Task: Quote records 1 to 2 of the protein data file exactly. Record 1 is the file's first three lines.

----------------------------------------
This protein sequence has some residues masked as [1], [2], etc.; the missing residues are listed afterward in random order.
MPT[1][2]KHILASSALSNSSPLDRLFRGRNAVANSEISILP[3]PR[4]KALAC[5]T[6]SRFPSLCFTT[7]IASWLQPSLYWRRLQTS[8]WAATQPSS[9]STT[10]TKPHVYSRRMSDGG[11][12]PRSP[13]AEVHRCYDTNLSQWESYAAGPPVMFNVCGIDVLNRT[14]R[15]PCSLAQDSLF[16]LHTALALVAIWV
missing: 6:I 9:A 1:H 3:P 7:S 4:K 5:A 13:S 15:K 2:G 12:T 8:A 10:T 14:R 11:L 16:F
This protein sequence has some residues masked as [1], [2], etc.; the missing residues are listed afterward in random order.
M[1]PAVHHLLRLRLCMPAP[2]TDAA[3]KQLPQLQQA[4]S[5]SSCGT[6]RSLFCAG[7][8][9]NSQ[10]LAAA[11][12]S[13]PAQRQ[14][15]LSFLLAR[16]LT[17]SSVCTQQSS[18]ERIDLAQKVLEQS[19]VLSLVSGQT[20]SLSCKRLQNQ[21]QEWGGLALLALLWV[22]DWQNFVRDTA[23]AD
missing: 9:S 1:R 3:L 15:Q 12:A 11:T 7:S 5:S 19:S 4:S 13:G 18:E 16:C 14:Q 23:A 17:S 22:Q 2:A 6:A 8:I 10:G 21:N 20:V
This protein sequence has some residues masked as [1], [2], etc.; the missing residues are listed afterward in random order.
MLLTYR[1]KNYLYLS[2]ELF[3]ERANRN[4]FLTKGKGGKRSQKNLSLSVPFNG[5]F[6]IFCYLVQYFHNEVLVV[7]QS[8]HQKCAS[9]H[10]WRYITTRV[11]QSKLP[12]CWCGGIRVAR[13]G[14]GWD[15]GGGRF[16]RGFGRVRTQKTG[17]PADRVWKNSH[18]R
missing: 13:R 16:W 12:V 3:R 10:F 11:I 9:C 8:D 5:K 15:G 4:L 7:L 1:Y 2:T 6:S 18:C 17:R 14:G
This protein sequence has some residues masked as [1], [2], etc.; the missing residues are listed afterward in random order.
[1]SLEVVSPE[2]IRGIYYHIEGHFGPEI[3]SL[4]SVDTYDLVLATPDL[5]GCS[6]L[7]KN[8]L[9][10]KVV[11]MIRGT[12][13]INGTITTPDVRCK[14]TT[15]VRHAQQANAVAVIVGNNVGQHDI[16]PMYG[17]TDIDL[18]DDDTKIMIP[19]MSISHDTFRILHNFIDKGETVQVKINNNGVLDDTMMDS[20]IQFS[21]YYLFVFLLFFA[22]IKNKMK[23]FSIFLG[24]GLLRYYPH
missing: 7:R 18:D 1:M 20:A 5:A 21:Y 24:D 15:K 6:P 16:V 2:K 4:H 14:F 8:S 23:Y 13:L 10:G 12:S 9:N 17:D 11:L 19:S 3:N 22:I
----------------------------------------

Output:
This protein sequence has some residues masked as [1], [2], etc.; the missing residues are listed afterward in random order.
MPT[1][2]KHILASSALSNSSPLDRLFRGRNAVANSEISILP[3]PR[4]KALAC[5]T[6]SRFPSLCFTT[7]IASWLQPSLYWRRLQTS[8]WAATQPSS[9]STT[10]TKPHVYSRRMSDGG[11][12]PRSP[13]AEVHRCYDTNLSQWESYAAGPPVMFNVCGIDVLNRT[14]R[15]PCSLAQDSLF[16]LHTALALVAIWV
missing: 6:I 9:A 1:H 3:P 7:S 4:K 5:A 13:S 15:K 2:G 12:T 8:A 10:T 14:R 11:L 16:F
This protein sequence has some residues masked as [1], [2], etc.; the missing residues are listed afterward in random order.
M[1]PAVHHLLRLRLCMPAP[2]TDAA[3]KQLPQLQQA[4]S[5]SSCGT[6]RSLFCAG[7][8][9]NSQ[10]LAAA[11][12]S[13]PAQRQ[14][15]LSFLLAR[16]LT[17]SSVCTQQSS[18]ERIDLAQKVLEQS[19]VLSLVSGQT[20]SLSCKRLQNQ[21]QEWGGLALLALLWV[22]DWQNFVRDTA[23]AD
missing: 9:S 1:R 3:L 15:Q 12:A 11:T 7:S 5:S 19:S 4:S 13:G 18:E 16:C 14:Q 23:A 17:S 22:Q 2:A 6:A 8:I 10:G 21:N 20:V